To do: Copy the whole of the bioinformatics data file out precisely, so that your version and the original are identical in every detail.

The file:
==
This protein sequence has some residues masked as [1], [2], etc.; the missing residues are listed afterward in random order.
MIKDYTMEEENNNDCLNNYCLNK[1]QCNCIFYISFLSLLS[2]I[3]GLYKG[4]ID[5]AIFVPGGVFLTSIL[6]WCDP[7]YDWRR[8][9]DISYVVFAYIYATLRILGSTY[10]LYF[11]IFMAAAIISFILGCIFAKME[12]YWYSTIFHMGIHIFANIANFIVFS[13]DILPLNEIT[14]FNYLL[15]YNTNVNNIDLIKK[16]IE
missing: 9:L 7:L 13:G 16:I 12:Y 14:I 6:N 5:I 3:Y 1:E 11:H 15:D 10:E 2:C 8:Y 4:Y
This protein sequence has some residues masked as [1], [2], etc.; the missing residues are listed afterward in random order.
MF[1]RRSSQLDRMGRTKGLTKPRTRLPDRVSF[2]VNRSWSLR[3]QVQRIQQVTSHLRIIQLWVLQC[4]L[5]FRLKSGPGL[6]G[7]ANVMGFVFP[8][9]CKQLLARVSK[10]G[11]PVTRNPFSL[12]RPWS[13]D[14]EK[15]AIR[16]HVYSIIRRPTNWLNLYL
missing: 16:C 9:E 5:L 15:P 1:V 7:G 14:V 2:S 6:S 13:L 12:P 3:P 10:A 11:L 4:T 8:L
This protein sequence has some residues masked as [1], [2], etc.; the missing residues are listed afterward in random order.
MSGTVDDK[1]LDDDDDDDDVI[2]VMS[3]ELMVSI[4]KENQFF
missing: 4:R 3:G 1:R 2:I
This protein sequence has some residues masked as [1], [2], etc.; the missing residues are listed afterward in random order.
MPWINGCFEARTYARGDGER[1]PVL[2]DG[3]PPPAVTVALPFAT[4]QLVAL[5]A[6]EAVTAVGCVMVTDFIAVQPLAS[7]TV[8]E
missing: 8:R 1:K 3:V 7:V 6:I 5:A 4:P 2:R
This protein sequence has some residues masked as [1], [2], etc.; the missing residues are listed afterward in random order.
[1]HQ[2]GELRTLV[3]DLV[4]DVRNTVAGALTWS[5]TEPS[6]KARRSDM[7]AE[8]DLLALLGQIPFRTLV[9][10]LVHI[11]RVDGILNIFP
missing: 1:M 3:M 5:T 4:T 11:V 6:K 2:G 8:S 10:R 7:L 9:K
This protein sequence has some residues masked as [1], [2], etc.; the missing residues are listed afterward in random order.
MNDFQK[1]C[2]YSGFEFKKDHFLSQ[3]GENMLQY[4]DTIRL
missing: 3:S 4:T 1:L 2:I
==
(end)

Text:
This protein sequence has some residues masked as [1], [2], etc.; the missing residues are listed afterward in random order.
MIKDYTMEEENNNDCLNNYCLNK[1]QCNCIFYISFLSLLS[2]I[3]GLYKG[4]ID[5]AIFVPGGVFLTSIL[6]WCDP[7]YDWRR[8][9]DISYVVFAYIYATLRILGSTY[10]LYF[11]IFMAAAIISFILGCIFAKME[12]YWYSTIFHMGIHIFANIANFIVFS[13]DILPLNEIT[14]FNYLL[15]YNTNVNNIDLIKK[16]IE
missing: 9:L 7:L 13:G 16:I 12:Y 14:I 6:N 5:I 3:Y 1:E 11:H 15:D 10:E 2:C 8:Y 4:Y
This protein sequence has some residues masked as [1], [2], etc.; the missing residues are listed afterward in random order.
MF[1]RRSSQLDRMGRTKGLTKPRTRLPDRVSF[2]VNRSWSLR[3]QVQRIQQVTSHLRIIQLWVLQC[4]L[5]FRLKSGPGL[6]G[7]ANVMGFVFP[8][9]CKQLLARVSK[10]G[11]PVTRNPFSL[12]RPWS[13]D[14]EK[15]AIR[16]HVYSIIRRPTNWLNLYL
missing: 16:C 9:E 5:L 15:P 1:V 7:G 14:V 2:S 6:S 13:L 12:P 3:P 10:A 11:L 4:T 8:L
This protein sequence has some residues masked as [1], [2], etc.; the missing residues are listed afterward in random order.
MSGTVDDK[1]LDDDDDDDDVI[2]VMS[3]ELMVSI[4]KENQFF
missing: 4:R 3:G 1:R 2:I
This protein sequence has some residues masked as [1], [2], etc.; the missing residues are listed afterward in random order.
MPWINGCFEARTYARGDGER[1]PVL[2]DG[3]PPPAVTVALPFAT[4]QLVAL[5]A[6]EAVTAVGCVMVTDFIAVQPLAS[7]TV[8]E
missing: 8:R 1:K 3:V 7:V 6:I 5:A 4:P 2:R
This protein sequence has some residues masked as [1], [2], etc.; the missing residues are listed afterward in random order.
[1]HQ[2]GELRTLV[3]DLV[4]DVRNTVAGALTWS[5]TEPS[6]KARRSDM[7]AE[8]DLLALLGQIPFRTLV[9][10]LVHI[11]RVDGILNIFP
missing: 1:M 3:M 5:T 4:T 11:V 6:K 2:G 8:S 10:R 7:L 9:K
This protein sequence has some residues masked as [1], [2], etc.; the missing residues are listed afterward in random order.
MNDFQK[1]C[2]YSGFEFKKDHFLSQ[3]GENMLQY[4]DTIRL
missing: 3:S 4:T 1:L 2:I